The holidays can bring out the best and worst in people, but it’s the latter that can drag us down if we let it. Whether it’s being shoved aside at the luggage carousel, having your parking spot stolen by some meanie at the mall right as you were about to pull in, or being subjected to the latest slings and arrows from a family member or coworker, there’s no shortage of bah-humbug scenarios that can get your blood boiling. As tempting as it may be to strike back with a few choice words, taking your own naughty path won’t bring you much cheer. So, here are a few tips for dealing with the Scrooges you’ll cross paths with this holiday season.
Before you even leave the house, mentally prepare yourself for what you’re about to encounter. Roads and parking lots will be crowded, stores will be full of people who might be milling around, not knowing exactly what they’re looking for. If you know what you need, prepare a plan of attack. Decide what you’ll be doing – from how you’ll get to the store and where you’ll park (especially important if you’ll be going to a mall) to where the item is in the store. Be prepared to park at the back of the parking lot. Knowing before you leave the house that you’re OK with parking in the back means you probably won’t spend as much time trying to fight for a spot up close. And if you find one, it’s a nice surprise.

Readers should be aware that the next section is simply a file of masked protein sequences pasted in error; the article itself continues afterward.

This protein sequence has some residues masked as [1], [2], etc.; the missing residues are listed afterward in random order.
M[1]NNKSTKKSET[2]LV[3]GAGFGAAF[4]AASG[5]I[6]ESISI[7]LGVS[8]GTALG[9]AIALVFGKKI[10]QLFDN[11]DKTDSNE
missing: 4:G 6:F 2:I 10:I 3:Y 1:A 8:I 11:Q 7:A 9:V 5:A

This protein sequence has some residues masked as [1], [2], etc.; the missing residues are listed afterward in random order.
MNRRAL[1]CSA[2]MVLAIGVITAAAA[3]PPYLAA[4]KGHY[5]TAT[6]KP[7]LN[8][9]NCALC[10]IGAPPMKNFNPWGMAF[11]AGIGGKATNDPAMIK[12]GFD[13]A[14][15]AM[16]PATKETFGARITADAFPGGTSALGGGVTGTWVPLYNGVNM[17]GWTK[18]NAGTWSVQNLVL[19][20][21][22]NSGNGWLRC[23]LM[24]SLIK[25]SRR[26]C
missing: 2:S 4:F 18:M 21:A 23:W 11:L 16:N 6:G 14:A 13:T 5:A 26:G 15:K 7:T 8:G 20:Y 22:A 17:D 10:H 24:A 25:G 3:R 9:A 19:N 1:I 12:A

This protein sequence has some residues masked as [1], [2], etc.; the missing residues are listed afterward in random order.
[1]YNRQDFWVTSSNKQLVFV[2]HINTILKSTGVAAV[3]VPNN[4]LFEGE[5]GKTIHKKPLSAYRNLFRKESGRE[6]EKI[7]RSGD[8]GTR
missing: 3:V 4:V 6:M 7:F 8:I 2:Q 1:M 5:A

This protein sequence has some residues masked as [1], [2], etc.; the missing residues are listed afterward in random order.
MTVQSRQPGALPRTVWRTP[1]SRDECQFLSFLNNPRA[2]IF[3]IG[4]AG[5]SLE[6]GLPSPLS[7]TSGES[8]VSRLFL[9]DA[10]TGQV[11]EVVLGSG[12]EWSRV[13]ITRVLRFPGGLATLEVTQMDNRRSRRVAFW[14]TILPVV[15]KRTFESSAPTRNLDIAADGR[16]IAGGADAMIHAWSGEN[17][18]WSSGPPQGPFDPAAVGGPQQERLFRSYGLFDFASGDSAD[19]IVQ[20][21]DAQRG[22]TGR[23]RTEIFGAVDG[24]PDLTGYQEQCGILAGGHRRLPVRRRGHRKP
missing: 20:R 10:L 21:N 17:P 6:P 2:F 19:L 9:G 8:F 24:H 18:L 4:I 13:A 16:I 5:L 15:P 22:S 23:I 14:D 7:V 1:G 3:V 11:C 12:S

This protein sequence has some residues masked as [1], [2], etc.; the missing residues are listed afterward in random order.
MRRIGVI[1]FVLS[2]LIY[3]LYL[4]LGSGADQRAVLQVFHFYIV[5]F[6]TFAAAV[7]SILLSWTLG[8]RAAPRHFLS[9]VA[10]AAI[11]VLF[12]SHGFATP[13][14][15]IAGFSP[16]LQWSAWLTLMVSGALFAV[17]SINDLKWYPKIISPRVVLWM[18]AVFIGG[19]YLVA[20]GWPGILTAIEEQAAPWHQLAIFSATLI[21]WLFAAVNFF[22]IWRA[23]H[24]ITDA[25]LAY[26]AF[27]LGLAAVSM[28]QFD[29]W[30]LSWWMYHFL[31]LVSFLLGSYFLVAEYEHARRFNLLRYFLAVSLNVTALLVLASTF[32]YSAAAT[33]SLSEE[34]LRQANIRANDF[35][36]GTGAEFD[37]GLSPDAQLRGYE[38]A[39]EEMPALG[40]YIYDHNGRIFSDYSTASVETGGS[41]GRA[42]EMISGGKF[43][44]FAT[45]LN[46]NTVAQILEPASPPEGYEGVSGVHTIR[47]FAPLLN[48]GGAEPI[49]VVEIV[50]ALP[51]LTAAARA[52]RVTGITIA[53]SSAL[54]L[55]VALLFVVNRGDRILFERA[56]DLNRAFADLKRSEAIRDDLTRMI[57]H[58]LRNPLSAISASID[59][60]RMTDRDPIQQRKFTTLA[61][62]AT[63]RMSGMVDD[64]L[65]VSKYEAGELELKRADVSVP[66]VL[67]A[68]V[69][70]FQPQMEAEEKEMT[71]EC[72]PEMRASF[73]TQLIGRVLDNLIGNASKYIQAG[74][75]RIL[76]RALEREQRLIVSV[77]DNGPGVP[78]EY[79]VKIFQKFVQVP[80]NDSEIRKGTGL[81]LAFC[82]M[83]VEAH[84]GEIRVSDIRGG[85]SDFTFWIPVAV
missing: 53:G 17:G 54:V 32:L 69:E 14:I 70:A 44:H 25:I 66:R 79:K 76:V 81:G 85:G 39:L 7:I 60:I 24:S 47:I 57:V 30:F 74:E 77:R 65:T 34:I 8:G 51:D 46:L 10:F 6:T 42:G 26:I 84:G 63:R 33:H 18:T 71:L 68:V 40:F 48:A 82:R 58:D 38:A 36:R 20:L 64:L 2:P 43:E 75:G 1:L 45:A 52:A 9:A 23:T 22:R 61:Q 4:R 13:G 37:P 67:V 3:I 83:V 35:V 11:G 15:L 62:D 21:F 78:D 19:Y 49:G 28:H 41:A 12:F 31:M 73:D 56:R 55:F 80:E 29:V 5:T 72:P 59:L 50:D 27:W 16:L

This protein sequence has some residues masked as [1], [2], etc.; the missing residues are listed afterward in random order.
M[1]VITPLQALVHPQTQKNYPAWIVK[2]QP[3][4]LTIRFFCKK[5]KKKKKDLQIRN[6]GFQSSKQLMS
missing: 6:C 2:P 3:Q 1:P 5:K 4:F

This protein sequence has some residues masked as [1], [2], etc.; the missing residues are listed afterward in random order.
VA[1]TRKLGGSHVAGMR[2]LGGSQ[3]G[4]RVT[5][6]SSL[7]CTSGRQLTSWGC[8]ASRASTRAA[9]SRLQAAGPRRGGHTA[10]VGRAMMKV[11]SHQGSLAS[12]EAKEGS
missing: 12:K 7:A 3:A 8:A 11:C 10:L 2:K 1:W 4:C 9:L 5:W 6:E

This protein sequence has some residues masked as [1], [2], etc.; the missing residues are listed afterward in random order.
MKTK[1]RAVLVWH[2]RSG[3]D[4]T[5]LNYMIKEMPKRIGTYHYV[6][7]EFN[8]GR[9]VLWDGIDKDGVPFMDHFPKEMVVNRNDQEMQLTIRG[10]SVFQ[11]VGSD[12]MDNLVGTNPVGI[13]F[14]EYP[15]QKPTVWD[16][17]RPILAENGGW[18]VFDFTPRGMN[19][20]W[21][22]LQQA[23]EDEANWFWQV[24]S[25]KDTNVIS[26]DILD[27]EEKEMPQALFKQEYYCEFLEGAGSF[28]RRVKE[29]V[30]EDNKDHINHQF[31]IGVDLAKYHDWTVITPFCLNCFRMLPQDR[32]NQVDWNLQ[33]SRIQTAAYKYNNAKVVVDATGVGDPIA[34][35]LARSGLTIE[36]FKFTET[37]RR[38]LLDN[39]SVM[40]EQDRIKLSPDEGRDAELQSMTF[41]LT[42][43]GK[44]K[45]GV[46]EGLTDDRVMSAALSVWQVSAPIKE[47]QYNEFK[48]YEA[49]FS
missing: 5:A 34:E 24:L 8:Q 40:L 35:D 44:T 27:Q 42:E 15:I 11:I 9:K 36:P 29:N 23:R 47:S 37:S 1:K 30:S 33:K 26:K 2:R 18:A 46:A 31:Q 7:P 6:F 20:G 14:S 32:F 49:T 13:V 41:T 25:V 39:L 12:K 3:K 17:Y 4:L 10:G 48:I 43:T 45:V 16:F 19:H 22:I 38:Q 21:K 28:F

We’re All in This Together
While shopping among a mob of people can be frustrating if you let it be, remember that you’re part of the mob – you’re in this crazy shopping experience together. Make it a mission to smile more, to be kind to the people you’re out with, and, if someone seems grouchy, to be even more kind to them – they need it the most (and they’re not as prepared as you). Approaching the shopping situation this way will give you more peace, and you might be surprised at how easy it is to spread this peace and calm to other people.
Remember the Golden Rule
Treat people the way you want to be treated. Hold the door. Say “thank you” or “happy holidays.” Say “excuse me” if you bump into someone, and be patient with the people who might not realize you’re behind them waiting to get by. Give aggressive drivers space rather than retaliating in kind. Consider that if you’re stressed out, pressed for time, impatient, then the person who was rude or ugly to you is likely feeing the exact same way. Not taking it personally and putting yourself in his or her shoes might make it easier to understand the motivating factors.
Be Kind to Others
Do you know how many people in retail who are serving the public are new during the holidays? Statistics show it’s about 35 percent, which means that in some cases the people who are trying to help you are struggling to know the best way to do so because they’ve just started the job. Be patient with them. Pretend the person waiting on you is one of your family members, trying to help somebody else. How would you like a stranger to treat your loved one?
Above all, don’t lose sight of the spirit of the holidays. Stop. Breathe. Take a few minutes to enjoy the decorations around you. Take time to be grateful. Doing so keeps us in touch with the positive aspects of life and connects us with others. The holiday season may be hectic, but it doesn’t have to drive us over the edge. We do have the ability to bring down the stress and bring up the joy.